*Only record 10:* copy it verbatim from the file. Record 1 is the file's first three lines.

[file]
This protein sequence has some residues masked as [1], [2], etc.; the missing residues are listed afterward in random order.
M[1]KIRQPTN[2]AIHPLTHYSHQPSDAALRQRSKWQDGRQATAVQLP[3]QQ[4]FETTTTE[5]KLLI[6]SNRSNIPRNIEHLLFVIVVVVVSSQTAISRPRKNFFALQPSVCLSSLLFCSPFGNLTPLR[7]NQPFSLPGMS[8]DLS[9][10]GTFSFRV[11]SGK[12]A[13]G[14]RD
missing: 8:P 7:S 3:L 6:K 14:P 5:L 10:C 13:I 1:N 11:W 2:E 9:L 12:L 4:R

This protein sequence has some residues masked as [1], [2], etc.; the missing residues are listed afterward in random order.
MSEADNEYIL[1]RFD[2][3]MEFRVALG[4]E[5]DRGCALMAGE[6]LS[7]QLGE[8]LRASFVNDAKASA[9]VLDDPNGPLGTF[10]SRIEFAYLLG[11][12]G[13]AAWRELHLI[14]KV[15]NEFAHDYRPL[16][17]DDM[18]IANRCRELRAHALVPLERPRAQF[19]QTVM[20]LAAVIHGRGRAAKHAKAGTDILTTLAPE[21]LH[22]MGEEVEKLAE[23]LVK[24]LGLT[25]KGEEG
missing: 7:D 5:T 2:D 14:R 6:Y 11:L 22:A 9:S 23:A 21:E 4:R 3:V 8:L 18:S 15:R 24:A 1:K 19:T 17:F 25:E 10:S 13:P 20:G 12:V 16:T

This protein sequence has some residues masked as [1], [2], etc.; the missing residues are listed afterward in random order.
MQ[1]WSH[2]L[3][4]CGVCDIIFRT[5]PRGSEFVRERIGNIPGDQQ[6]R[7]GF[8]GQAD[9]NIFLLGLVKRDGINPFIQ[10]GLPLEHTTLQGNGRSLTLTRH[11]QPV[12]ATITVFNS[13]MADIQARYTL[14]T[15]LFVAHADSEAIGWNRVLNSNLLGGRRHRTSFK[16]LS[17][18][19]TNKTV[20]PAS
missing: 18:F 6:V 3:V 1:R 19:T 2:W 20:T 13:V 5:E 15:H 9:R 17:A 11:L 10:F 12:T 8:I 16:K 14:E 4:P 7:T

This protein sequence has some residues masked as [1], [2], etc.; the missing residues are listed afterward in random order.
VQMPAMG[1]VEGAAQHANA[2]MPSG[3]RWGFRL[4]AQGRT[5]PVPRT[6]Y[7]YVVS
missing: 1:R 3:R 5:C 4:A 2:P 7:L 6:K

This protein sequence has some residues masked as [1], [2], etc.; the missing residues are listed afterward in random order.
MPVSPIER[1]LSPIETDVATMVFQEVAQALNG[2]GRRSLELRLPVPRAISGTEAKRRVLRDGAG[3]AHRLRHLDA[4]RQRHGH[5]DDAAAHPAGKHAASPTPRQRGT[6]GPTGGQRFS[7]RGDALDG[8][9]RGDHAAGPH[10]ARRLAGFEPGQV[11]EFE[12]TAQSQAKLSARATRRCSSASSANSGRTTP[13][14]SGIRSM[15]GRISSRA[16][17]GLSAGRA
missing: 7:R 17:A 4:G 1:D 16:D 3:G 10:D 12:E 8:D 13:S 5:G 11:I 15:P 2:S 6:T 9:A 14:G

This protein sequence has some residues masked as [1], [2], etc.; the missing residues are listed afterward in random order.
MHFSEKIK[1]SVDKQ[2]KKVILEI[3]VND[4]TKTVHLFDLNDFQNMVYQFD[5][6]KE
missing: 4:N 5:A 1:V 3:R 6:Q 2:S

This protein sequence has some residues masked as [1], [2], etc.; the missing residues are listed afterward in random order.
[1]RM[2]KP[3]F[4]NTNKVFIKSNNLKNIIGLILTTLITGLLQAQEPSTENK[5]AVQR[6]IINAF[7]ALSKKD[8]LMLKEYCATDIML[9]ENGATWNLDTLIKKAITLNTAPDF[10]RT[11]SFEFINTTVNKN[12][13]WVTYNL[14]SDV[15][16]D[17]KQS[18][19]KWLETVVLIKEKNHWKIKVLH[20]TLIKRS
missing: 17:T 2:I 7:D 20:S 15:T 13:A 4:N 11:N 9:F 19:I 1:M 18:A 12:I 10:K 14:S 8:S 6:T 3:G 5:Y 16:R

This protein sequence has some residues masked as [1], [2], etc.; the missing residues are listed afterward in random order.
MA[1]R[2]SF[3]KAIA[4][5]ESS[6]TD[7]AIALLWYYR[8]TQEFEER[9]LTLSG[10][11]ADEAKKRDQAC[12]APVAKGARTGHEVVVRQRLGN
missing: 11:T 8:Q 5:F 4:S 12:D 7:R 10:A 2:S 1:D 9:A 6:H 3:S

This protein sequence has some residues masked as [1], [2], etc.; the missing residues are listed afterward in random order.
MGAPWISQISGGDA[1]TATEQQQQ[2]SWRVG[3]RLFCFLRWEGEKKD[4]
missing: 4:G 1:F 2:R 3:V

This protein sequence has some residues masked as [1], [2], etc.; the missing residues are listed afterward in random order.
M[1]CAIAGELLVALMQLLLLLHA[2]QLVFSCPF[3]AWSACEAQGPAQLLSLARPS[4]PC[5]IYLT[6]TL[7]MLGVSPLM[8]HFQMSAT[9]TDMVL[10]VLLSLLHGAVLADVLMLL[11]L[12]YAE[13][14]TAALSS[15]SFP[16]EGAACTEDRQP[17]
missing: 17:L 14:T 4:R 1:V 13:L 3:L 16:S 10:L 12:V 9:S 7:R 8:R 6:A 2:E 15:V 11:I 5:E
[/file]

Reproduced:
This protein sequence has some residues masked as [1], [2], etc.; the missing residues are listed afterward in random order.
M[1]CAIAGELLVALMQLLLLLHA[2]QLVFSCPF[3]AWSACEAQGPAQLLSLARPS[4]PC[5]IYLT[6]TL[7]MLGVSPLM[8]HFQMSAT[9]TDMVL[10]VLLSLLHGAVLADVLMLL[11]L[12]YAE[13][14]TAALSS[15]SFP[16]EGAACTEDRQP[17]
missing: 17:L 14:T 4:R 1:V 13:L 3:L 16:S 10:L 12:V 9:S 7:R 8:R 6:A 2:E 15:V 11:I 5:E